Melbourne property developer Max Moar and his former wife Iris Lustig are rapidly building what one insider calls a “monumental” art collection – having outlaid $5.5 million at auctions in recent months. The two are in the headlines today after paying a record $840,000 for Albert Tucker’s 1954 painting Flirtation at Bonham and Goodman’s first sale in Melbourne last night.

Despite their separation, the pair also bought Susan Renouf’s Sidney Nolan painting of Ned Kelly for $1.475 million before it was to go up for sale at a Mossgreen auction in Melbourne on Sunday. At Mossgreen’s previous sale in Hobart last October, they created another record of $1.08 million for John Olsen’s Love in the Kitchen while in August at Sotheby’s in Sydney they set a new top price of $2.04million for a work by Brett Whitely, ‘Frangipani and Humming Bird’ – Japanese: Summer .

The rapidly growing collection of top-quality works is mostly held in Moar’s corporate offices and in the homes of the two collectors. There are suggestions they may join Eva and Marc Besen, who set up their public Tarra Warra Museum of Art in the Yarra Valley to house their collection in 2000, and David Walsh who is establishing a $50million art gallery to display his collection on his winery outside Hobart.

The series of auctions of paintings, antiques and decorative art being held this week by Bonham’s and Mossgreen have so far generated more than $6million. Mossgreen founder Paul Sumner said his sale had doubled the pre-auction estimate and that the market was strong not just for paintings but also for Indian and Chinese art works as well as the more traditional antiques. “The market is firing on all cylinders at present,” he said.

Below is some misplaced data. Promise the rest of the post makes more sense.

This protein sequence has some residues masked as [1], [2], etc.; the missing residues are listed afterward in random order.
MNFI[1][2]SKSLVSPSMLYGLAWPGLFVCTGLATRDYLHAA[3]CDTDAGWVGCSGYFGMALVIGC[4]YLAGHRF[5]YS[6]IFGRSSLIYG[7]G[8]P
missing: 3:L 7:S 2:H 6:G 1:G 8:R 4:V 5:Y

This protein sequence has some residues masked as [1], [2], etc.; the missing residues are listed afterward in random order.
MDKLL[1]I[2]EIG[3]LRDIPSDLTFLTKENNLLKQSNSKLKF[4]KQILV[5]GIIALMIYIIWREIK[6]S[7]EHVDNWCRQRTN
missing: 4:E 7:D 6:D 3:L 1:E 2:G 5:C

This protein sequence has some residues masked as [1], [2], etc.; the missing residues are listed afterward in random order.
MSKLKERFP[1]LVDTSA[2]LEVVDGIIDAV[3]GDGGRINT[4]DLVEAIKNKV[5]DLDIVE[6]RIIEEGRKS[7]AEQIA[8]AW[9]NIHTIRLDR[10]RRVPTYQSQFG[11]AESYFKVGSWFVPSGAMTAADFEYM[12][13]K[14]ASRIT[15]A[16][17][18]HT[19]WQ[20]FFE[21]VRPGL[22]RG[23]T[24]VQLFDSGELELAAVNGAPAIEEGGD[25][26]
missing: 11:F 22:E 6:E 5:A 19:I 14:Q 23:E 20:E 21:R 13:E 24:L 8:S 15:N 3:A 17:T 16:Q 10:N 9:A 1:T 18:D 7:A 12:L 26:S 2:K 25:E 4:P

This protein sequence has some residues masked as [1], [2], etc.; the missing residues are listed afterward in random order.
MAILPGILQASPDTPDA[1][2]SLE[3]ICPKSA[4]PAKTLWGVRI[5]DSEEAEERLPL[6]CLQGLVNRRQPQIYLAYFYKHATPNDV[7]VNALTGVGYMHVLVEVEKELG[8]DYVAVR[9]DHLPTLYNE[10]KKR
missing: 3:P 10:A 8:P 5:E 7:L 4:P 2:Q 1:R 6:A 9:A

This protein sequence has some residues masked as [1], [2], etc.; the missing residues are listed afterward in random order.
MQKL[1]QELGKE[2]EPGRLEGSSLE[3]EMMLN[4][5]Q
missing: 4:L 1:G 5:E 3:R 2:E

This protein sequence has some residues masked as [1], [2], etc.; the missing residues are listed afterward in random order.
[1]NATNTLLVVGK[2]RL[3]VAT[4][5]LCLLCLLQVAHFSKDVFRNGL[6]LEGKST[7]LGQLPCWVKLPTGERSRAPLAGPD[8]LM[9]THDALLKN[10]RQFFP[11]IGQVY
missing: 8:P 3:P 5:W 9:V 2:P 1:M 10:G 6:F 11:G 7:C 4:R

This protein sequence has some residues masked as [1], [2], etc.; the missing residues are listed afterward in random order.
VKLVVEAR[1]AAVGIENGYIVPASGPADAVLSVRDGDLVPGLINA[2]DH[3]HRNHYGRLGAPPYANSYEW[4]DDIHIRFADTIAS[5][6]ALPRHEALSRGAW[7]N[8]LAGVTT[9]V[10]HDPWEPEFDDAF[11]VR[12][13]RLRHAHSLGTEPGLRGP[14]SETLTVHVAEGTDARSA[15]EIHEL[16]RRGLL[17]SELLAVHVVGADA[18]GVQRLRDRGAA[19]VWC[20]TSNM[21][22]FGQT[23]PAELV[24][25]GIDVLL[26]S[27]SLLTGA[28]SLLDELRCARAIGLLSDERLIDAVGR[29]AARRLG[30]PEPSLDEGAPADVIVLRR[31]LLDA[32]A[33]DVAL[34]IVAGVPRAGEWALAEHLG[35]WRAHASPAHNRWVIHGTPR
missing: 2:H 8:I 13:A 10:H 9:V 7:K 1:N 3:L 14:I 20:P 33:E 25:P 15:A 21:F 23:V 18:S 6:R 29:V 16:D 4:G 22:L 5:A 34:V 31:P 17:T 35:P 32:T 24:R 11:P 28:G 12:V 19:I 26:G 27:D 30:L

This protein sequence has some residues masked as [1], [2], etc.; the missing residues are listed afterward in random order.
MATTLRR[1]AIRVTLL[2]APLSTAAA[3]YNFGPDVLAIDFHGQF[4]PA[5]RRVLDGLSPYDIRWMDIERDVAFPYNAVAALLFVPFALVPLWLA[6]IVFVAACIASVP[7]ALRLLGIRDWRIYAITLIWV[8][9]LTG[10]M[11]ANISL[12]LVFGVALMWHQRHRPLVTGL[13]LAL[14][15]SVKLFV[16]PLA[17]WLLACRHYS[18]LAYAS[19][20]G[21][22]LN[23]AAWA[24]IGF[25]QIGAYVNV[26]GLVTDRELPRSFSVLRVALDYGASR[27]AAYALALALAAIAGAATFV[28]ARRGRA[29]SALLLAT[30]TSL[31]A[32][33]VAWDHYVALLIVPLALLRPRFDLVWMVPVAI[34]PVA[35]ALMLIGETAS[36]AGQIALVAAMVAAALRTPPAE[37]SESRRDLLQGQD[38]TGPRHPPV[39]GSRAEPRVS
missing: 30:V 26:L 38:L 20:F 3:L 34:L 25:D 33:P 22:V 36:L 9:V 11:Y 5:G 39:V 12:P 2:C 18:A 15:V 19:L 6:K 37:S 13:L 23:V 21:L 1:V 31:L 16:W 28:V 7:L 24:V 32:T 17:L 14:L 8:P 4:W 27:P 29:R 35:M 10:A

Former art director at Joel’s and Christie’s and now a private consultant, Jon Dwyer, was bidding for the Tucker on behalf of a client but was forced to pull out at $550,000. He said the final price was in the “stratosphere” and far above what he had expected the painting to fetch. “There is so much money about, and so much confidence the market will remain strong, that it’s amazing. I’d say it won’t be long before one of the top pictures hits the $5million mark.”

To put that sum in perspective, it took more than 100 years before an Australian painting hit the $1 million mark at auction and that was at the top of the last boom in 1988 when Alan Bond paid $1.25 million for a Rupert Bunny at a Leonard Joel sale. The stock market crashed soon after and the art market followed later in a slump that was to last until 1996 when auction prices started to rise again. Over the last decade, eight paintings have sold for more than $1 million, two for $2 million and one – John Brack’s The Bar – for $3.12 million which David Walsh paid at Sotheby’s a year ago. With the market awash with cash, as Bonham’s sale showed, Dwyer’s prediction will probably be proved correct.